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Parody: Humor, Artistic Evolution, and Restoration of the Sacred

RUSS 267
Fall 2017 not offered
Crosslisting: REES 267, RULE 267
Certificates: Social, Cultural, and Critical Theory, Writing

Parody is a form of artistic expression that has played a major role in literary history, largely through its power of critical revision. According to Russian formalist theorists of the early 20th century, parody is a driving force in literary evolution. Linda Hutcheon's formulation, that parody is "repetition with critical distance, which marks difference rather than similarity," provides perhaps the broadest and most fruitful point of departure. The course will consider various definitions of parody offered by Russian and Western theorists. After examining parody as pure humor (Woody Allen, MAD magazine, Hot Fuzz) and parody as a tool of literary evolution (Gogol and Dostoevsky), we will study the more complicated case of "restorative parody," as exemplified in the medieval practice of parodia sacra (sacred parody), discussed by theorists Mikhail Bakhtin and Olga Freidenberg. We will look at the modern manifestation of parodia sacra in Andrew Lloyd Webber and Tim Rice's Jesus Christ Superstar, and of restorative parody in Lin-Manuel Miranda's Hamilton. The course will also include discussion of legal issues raised by parody, in the case of 2 Live Crew / Roy Orbison (which led to a 1994 Supreme Court decision, Campbell v. Acuff-Rose Music, in which Justice David Souter offered his own definition of parody). At the end of the semester, students will present their own research or creative projects related to parody.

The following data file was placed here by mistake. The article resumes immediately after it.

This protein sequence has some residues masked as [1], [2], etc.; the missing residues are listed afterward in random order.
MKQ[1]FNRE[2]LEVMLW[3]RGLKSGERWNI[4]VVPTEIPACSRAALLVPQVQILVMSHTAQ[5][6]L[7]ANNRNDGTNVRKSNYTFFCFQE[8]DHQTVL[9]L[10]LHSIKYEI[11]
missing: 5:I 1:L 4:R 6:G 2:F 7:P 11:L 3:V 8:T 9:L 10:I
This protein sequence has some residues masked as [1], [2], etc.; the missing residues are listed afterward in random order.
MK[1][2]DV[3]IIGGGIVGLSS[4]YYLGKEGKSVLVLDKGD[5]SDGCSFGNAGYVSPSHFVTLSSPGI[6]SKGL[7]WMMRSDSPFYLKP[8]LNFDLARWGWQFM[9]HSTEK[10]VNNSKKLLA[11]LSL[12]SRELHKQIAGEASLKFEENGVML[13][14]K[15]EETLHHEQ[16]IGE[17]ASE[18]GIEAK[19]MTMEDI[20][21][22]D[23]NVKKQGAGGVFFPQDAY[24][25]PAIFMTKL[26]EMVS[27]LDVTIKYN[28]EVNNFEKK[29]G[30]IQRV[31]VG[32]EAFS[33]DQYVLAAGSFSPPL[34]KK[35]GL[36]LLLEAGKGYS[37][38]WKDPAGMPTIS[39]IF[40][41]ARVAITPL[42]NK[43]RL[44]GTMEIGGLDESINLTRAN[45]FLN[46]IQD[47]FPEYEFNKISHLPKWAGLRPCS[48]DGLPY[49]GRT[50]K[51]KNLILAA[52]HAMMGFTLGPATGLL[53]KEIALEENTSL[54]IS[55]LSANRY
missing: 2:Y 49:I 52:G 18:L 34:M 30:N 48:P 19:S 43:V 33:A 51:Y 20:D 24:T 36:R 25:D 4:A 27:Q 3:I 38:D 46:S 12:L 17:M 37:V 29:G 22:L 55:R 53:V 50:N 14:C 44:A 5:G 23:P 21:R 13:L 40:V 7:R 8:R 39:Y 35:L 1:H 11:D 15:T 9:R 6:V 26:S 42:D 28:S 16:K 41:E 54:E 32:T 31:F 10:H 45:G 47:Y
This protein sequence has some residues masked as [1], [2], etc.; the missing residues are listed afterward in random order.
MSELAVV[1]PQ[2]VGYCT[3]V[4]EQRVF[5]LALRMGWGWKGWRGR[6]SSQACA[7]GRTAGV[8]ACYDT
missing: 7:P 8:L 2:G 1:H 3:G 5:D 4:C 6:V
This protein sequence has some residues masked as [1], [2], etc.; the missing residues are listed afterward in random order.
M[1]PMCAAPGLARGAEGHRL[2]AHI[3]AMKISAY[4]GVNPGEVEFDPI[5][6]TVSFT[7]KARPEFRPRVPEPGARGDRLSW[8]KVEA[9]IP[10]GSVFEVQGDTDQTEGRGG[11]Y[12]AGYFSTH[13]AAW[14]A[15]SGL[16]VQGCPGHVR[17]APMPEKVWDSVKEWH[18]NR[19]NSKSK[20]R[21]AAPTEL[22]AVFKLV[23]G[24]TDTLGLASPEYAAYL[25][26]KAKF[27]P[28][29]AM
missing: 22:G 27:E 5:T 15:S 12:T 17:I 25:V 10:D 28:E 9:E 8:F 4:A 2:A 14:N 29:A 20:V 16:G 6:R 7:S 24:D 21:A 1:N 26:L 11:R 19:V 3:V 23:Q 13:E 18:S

Credit: 1 Gen Ed Area Dept: HA REES
Course Format: SeminarGrading Mode: Student Option
Level: UGRD Prerequisites: None
Fulfills a Major Requirement for: None

Last Updated on DEC-12-2017
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